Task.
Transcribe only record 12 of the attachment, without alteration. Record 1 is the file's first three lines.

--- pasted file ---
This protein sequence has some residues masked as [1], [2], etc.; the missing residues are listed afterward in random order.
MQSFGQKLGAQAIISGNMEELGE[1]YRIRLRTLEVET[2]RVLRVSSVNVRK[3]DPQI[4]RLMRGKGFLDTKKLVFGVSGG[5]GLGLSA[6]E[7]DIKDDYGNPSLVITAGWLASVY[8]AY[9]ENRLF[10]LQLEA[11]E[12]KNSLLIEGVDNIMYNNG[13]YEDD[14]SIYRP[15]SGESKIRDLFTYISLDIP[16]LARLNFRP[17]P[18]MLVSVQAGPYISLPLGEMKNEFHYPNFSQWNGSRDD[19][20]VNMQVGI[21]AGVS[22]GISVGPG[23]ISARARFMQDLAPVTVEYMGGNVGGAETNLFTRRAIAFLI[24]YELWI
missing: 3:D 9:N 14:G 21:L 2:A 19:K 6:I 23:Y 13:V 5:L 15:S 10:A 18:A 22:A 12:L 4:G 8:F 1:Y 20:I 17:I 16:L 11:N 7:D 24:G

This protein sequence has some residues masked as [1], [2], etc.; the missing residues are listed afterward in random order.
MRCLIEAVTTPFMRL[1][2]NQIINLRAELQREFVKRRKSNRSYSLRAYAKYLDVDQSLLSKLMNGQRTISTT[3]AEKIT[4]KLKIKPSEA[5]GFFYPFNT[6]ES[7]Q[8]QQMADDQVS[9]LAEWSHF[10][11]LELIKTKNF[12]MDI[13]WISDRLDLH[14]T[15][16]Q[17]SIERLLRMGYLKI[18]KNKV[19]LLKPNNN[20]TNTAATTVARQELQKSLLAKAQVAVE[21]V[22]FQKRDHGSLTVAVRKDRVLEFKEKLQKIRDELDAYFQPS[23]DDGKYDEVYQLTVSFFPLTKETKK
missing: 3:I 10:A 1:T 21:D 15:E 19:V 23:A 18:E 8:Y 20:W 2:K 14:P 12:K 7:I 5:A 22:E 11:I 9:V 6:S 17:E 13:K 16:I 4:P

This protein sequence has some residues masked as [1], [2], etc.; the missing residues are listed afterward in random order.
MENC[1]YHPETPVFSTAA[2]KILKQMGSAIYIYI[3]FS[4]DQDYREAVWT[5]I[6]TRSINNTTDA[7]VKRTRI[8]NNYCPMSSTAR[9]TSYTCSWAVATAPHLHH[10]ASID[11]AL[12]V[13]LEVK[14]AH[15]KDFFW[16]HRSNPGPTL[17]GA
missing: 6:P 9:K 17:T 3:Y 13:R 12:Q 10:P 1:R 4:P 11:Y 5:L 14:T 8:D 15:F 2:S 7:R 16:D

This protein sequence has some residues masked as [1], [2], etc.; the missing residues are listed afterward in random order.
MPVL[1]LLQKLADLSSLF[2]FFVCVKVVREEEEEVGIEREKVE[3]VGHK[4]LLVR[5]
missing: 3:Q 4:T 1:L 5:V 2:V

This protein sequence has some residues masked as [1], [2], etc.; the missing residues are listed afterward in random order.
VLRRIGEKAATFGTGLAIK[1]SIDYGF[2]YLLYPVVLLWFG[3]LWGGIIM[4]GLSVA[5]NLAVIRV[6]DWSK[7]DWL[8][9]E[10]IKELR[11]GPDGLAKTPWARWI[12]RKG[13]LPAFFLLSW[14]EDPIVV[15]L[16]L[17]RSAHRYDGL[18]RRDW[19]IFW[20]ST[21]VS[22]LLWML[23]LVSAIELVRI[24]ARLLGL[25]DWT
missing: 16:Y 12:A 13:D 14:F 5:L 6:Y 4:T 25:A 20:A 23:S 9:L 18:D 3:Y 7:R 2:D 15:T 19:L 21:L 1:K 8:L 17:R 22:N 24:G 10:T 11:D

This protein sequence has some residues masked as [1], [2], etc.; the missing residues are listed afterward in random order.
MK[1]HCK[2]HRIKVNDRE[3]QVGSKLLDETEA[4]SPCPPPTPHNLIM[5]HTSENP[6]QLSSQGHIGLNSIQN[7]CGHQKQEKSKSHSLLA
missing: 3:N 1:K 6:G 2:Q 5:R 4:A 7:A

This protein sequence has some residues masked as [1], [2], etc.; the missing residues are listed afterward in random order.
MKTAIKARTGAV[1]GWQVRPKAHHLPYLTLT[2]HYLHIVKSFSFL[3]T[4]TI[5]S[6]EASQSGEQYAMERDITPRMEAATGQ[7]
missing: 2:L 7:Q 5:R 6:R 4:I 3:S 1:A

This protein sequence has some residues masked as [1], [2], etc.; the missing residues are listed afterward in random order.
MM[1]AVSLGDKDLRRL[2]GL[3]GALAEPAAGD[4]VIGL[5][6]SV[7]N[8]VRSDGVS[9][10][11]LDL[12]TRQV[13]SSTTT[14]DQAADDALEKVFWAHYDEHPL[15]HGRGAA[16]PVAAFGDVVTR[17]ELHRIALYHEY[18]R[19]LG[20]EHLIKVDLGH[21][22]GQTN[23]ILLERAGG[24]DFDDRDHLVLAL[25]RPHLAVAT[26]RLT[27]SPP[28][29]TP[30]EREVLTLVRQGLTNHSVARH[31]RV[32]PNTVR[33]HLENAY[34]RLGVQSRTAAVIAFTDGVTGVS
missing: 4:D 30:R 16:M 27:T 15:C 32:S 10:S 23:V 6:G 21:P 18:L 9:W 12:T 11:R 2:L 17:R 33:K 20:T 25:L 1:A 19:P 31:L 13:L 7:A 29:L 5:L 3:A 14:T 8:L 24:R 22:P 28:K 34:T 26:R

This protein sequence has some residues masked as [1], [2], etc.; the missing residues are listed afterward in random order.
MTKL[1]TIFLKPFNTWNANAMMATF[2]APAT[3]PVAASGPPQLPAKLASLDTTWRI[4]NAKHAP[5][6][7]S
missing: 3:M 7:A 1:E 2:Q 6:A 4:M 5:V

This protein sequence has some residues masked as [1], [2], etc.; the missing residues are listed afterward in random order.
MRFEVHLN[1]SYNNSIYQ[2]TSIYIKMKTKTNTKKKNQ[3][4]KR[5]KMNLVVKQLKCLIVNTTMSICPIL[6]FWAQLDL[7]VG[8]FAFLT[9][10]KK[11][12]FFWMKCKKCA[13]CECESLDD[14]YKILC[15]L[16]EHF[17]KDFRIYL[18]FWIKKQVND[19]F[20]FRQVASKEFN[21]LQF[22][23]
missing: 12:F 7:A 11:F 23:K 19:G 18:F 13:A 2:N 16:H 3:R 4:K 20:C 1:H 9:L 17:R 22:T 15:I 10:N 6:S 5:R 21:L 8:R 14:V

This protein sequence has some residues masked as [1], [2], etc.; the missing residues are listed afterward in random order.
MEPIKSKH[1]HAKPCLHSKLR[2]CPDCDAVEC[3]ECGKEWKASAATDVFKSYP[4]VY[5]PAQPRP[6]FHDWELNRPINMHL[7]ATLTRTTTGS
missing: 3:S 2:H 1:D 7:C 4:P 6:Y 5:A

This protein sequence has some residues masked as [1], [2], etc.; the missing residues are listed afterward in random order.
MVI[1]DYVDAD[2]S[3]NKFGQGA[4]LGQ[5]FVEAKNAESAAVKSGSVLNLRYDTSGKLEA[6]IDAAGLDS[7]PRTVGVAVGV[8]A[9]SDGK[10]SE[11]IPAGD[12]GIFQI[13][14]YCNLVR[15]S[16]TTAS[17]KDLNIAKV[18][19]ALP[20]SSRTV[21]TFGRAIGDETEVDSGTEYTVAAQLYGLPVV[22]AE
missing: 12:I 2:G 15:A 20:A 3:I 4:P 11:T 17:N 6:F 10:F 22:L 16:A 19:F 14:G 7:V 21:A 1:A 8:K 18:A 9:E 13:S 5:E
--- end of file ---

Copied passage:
This protein sequence has some residues masked as [1], [2], etc.; the missing residues are listed afterward in random order.
MVI[1]DYVDAD[2]S[3]NKFGQGA[4]LGQ[5]FVEAKNAESAAVKSGSVLNLRYDTSGKLEA[6]IDAAGLDS[7]PRTVGVAVGV[8]A[9]SDGK[10]SE[11]IPAGD[12]GIFQI[13][14]YCNLVR[15]S[16]TTAS[17]KDLNIAKV[18][19]ALP[20]SSRTV[21]TFGRAIGDETEVDSGTEYTVAAQLYGLPVV[22]AE
missing: 12:I 2:G 15:A 20:A 3:I 4:P 11:T 17:N 6:F 10:F 22:L 16:A 19:F 14:G 7:V 21:A 1:A 8:K 18:A 9:E 13:S 5:E